Although no longer used commercially, polychlorinated biphenyls (PCBs) persist in the environment and exposure is still significant for some human populations. Meanwhile, the environmental levels of polybrominated diphenyl ether flame retardants (PBDEs) are increasing exponentially. PBDEs are chemically similar to PCBs, making the potential for additive effects a concern. The adverse neurodevelopmental effects of PCBs/PBDEs are becoming more widely recognized, but need to be better defined. Animals and children exposed to PCBs exhibit deficits on several learning tasks that require inhibitory control, but the underlying processes responsible for these deficits are not well understood. Closer evaluation of the specific aspects of inhibitory control impaired by developmental PCB exposure and the neurochemical mechanisms underlying these effects will lead to a better overall understanding of the cognitive deficits associated with PCB exposure. The proposed studies will be conducted in parallel with ongoing studies in the primary sponsor's laboratory which focus on understanding the cognitive effects of PCBs/PBDEs.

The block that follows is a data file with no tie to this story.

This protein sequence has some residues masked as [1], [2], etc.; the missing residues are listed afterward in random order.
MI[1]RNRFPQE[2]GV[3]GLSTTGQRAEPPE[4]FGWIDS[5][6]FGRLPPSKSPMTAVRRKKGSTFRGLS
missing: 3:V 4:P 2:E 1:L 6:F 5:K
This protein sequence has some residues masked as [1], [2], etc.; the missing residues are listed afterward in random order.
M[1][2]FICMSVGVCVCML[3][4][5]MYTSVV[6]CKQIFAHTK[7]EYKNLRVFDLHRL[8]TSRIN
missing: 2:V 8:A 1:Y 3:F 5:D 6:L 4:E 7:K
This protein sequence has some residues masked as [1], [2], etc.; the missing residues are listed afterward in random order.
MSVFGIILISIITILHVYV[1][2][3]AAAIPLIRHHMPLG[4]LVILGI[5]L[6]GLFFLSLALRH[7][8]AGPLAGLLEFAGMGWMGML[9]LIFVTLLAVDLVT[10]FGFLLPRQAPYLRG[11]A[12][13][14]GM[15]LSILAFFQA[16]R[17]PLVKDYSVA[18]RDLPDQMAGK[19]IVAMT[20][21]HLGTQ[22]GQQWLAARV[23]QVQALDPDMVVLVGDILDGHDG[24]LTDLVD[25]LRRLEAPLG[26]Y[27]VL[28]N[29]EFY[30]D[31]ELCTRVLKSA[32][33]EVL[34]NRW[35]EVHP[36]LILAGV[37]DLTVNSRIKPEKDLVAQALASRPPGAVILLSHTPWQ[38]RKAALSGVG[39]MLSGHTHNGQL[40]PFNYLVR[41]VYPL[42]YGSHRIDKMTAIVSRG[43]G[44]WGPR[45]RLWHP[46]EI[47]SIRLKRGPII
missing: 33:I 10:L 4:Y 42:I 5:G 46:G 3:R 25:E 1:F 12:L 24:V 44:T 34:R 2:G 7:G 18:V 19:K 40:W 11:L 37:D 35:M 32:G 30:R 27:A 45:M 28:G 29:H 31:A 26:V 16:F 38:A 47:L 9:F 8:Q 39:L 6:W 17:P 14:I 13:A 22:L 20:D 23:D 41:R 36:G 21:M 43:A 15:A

The specific aims of the current proposal are 1) to use a rodent model to assess the effects of developmental exposure to PCBs, PBDEs or both on 3 distinct aspects of response inhibition - the ability to inhibit unnecessary or premature responding, the ability to stop a response once it has been initiated, and the ability to tolerate a delay in reinforcement;2) to use systemic and direct intracranial drug challenges to gain a better understanding of the role of perturbations in dopamine and norepinephrine neurotransmission in mediating the effects of PCB/PBDE exposure on these specific aspects of response inhibition;and 3) to use western blot analysis to quantify expression of catecholamine-related transporters and receptors in specific brain regions important for response inhibition in order to further define the synaptic changes that occur with developmental PCB/PBDE exposure. The results will be important in estimating risk to human populations that have ongoing exposure to these ubiquitous environmental contaminants. Because similar problems with inhibitory control are seen in children with attention deficit hyperactivity disorder, the results may also contribute to a better understanding of this common childhood disorder.
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